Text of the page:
In the early 1960s, the Wagner College Writer's Conference hosted several prominent writers including Edward Albee, Kay Boyle, and Kenneth Koch.

General

Prominent buildings include Main Hall (1930) and Parker Hall (1923) built in the collegiate Gothic style. A group of modern buildings built in the 1960s include the Student Union (1970), Megerle Science Building (1968), and the Spiro Communication Center (1968). The Horrmann Library (1961) contains over 200,000 volumes and holds the collection and personal papers of poet Edwin Markham. 80% of the undergraduates live in one of three residence halls. The Spiro Sports Center (1999) is the most recent major addition.

In 2007 it was announced that a new academic building is under development for construction on the site of the former Augustinian High School. It will be a state of the art facility that will house the Business, Nursing, and Education departments. It will also house new and state of the art classrooms. The project is now in the final planning stages and construction is scheduled to begin soon. In addition, the college is also constructing a new residence hall, named Foundation Hall, which is scheduled to open in January of 2010.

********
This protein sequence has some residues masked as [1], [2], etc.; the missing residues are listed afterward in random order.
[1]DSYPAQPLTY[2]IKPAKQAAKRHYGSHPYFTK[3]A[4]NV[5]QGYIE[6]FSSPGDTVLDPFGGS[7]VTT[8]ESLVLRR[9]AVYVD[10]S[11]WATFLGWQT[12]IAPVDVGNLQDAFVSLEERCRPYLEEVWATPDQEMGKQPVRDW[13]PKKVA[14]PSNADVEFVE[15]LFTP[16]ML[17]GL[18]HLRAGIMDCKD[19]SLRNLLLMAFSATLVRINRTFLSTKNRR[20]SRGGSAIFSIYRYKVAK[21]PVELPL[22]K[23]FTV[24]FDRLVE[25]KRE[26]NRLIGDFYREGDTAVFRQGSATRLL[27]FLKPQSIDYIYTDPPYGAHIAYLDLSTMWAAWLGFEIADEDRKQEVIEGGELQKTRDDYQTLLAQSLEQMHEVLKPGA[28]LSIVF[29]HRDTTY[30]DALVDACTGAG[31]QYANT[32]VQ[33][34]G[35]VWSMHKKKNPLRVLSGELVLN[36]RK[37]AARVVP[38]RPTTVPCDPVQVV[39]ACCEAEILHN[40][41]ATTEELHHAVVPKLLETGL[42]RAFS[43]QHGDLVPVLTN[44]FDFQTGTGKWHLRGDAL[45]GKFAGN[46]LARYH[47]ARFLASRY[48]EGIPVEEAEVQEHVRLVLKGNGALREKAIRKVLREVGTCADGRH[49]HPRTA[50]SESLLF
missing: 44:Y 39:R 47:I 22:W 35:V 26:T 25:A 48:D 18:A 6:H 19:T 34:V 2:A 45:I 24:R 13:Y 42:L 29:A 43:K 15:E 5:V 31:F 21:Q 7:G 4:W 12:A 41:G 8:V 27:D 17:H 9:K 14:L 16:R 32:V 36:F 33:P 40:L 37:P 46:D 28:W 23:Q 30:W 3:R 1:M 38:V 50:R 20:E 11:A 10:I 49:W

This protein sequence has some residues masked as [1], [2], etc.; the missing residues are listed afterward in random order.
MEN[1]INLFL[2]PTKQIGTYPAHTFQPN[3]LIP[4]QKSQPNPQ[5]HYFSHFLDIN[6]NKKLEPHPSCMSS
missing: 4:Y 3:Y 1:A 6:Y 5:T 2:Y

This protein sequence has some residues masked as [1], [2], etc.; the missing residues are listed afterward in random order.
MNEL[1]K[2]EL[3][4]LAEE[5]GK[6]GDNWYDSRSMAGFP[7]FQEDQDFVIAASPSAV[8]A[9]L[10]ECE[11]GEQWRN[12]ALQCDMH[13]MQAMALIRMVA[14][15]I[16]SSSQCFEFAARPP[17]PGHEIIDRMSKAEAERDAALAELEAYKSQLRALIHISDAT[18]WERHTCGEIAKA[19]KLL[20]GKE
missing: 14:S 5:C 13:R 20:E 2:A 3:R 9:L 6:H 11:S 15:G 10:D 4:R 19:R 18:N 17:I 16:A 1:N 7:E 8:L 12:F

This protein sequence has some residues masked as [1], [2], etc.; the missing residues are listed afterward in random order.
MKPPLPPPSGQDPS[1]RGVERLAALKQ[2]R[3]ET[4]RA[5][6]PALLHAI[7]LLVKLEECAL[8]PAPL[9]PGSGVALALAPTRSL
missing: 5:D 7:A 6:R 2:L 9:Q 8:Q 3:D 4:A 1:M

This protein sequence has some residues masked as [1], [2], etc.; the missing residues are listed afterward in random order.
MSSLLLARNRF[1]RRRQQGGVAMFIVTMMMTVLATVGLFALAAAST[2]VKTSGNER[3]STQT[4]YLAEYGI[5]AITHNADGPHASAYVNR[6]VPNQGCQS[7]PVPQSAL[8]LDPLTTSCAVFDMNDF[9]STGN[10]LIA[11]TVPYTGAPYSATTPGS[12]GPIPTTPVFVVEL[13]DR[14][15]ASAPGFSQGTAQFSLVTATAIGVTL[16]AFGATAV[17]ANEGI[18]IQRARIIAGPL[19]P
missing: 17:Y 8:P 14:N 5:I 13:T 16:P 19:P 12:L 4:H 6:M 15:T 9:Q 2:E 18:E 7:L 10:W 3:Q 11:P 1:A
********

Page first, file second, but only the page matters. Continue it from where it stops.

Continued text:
Admission & Tuition

Undergraduate admissions to Wagner College are classified as “more selective” by US News & World Report and The Princeton Review making admission into Wagner College competitive. The average incoming high school grade point average is 3.52. The average incoming SAT score for critical reading is: 530-640, math: 530-650, writing: 520-650. The average incoming ACT score is between 24-28. Important admissions factors are class rank, rigor of secondary school record, academic GPA, application essay, extracurricular activities, recommendations, and standardized test scores.

Tuition and Room & Board for full-time undergraduate students (9 units) during the 2009-2010 academic year is $42,130.

Rankings